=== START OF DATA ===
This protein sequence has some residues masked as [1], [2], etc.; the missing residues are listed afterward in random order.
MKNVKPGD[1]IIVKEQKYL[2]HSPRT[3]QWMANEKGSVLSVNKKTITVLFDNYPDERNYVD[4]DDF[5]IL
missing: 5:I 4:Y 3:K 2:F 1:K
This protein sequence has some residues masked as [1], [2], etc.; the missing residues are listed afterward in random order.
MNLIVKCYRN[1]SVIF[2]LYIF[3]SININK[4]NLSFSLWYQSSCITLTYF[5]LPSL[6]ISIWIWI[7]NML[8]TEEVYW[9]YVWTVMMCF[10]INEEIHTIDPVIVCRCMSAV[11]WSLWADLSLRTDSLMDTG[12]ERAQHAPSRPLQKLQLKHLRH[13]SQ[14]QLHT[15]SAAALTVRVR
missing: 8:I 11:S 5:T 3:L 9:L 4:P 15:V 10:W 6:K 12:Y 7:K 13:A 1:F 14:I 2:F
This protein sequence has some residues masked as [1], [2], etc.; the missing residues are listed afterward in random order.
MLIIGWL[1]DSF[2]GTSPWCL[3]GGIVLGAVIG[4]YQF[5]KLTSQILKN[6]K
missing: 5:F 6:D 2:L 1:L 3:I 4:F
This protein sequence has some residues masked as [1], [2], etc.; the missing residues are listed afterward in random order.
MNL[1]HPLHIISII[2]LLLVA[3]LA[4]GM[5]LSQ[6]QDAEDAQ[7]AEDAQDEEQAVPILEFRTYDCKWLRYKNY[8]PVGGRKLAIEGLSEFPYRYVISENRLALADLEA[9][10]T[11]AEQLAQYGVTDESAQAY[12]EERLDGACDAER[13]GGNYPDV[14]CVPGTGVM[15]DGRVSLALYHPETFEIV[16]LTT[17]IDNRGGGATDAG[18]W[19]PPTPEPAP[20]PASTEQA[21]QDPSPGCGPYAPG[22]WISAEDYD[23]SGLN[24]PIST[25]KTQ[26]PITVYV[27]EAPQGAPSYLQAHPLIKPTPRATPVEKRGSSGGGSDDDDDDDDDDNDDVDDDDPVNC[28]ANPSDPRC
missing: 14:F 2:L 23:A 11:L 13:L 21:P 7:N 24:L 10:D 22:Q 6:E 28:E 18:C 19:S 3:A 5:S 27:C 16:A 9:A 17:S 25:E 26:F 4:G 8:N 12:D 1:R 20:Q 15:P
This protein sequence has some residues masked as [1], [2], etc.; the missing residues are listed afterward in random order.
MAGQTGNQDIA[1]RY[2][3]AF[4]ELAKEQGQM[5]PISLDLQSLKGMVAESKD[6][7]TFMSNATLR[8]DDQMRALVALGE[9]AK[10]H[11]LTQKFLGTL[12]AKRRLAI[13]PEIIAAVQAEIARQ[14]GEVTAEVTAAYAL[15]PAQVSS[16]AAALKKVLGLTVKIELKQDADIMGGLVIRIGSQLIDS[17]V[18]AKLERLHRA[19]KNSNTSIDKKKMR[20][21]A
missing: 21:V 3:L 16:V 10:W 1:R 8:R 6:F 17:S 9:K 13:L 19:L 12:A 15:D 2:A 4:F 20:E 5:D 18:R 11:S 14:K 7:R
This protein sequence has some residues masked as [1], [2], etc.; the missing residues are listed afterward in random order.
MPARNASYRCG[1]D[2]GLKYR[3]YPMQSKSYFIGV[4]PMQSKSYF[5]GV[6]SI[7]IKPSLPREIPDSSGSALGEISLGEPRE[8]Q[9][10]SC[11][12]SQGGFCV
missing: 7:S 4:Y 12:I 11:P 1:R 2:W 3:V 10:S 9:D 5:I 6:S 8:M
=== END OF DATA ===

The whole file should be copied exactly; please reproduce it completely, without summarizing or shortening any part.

This protein sequence has some residues masked as [1], [2], etc.; the missing residues are listed afterward in random order.
MKNVKPGD[1]IIVKEQKYL[2]HSPRT[3]QWMANEKGSVLSVNKKTITVLFDNYPDERNYVD[4]DDF[5]IL
missing: 5:I 4:Y 3:K 2:F 1:K
This protein sequence has some residues masked as [1], [2], etc.; the missing residues are listed afterward in random order.
MNLIVKCYRN[1]SVIF[2]LYIF[3]SININK[4]NLSFSLWYQSSCITLTYF[5]LPSL[6]ISIWIWI[7]NML[8]TEEVYW[9]YVWTVMMCF[10]INEEIHTIDPVIVCRCMSAV[11]WSLWADLSLRTDSLMDTG[12]ERAQHAPSRPLQKLQLKHLRH[13]SQ[14]QLHT[15]SAAALTVRVR
missing: 8:I 11:S 5:T 3:L 9:L 4:P 15:V 10:W 6:K 12:Y 7:K 13:A 1:F 14:I 2:F
This protein sequence has some residues masked as [1], [2], etc.; the missing residues are listed afterward in random order.
MLIIGWL[1]DSF[2]GTSPWCL[3]GGIVLGAVIG[4]YQF[5]KLTSQILKN[6]K
missing: 5:F 6:D 2:L 1:L 3:I 4:F
This protein sequence has some residues masked as [1], [2], etc.; the missing residues are listed afterward in random order.
MNL[1]HPLHIISII[2]LLLVA[3]LA[4]GM[5]LSQ[6]QDAEDAQ[7]AEDAQDEEQAVPILEFRTYDCKWLRYKNY[8]PVGGRKLAIEGLSEFPYRYVISENRLALADLEA[9][10]T[11]AEQLAQYGVTDESAQAY[12]EERLDGACDAER[13]GGNYPDV[14]CVPGTGVM[15]DGRVSLALYHPETFEIV[16]LTT[17]IDNRGGGATDAG[18]W[19]PPTPEPAP[20]PASTEQA[21]QDPSPGCGPYAPG[22]WISAEDYD[23]SGLN[24]PIST[25]KTQ[26]PITVYV[27]EAPQGAPSYLQAHPLIKPTPRATPVEKRGSSGGGSDDDDDDDDDDNDDVDDDDPVNC[28]ANPSDPRC
missing: 14:F 2:L 23:A 11:L 13:L 21:P 7:N 24:L 10:D 22:Q 6:E 28:E 18:C 19:S 3:A 5:S 27:C 16:A 9:A 17:S 25:E 26:F 4:G 8:N 12:D 1:R 20:Q 15:P
This protein sequence has some residues masked as [1], [2], etc.; the missing residues are listed afterward in random order.
MAGQTGNQDIA[1]RY[2][3]AF[4]ELAKEQGQM[5]PISLDLQSLKGMVAESKD[6][7]TFMSNATLR[8]DDQMRALVALGE[9]AK[10]H[11]LTQKFLGTL[12]AKRRLAI[13]PEIIAAVQAEIARQ[14]GEVTAEVTAAYAL[15]PAQVSS[16]AAALKKVLGLTVKIELKQDADIMGGLVIRIGSQLIDS[17]V[18]AKLERLHRA[19]KNSNTSIDKKKMR[20][21]A
missing: 21:V 3:L 16:V 10:W 1:R 8:R 6:F 17:S 9:K 13:L 19:L 12:A 15:D 2:A 4:F 20:E 5:D 18:R 11:S 14:K 7:R
This protein sequence has some residues masked as [1], [2], etc.; the missing residues are listed afterward in random order.
MPARNASYRCG[1]D[2]GLKYR[3]YPMQSKSYFIGV[4]PMQSKSYF[5]GV[6]SI[7]IKPSLPREIPDSSGSALGEISLGEPRE[8]Q[9][10]SC[11][12]SQGGFCV
missing: 7:S 4:Y 12:I 11:P 1:R 2:W 3:V 10:S 9:D 5:I 6:S 8:M